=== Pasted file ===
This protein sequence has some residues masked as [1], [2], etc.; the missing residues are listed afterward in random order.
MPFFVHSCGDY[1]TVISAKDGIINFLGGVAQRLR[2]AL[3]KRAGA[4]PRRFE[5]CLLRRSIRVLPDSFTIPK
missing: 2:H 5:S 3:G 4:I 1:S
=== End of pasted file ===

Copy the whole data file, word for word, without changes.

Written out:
This protein sequence has some residues masked as [1], [2], etc.; the missing residues are listed afterward in random order.
MPFFVHSCGDY[1]TVISAKDGIINFLGGVAQRLR[2]AL[3]KRAGA[4]PRRFE[5]CLLRRSIRVLPDSFTIPK
missing: 2:H 5:S 3:G 4:I 1:S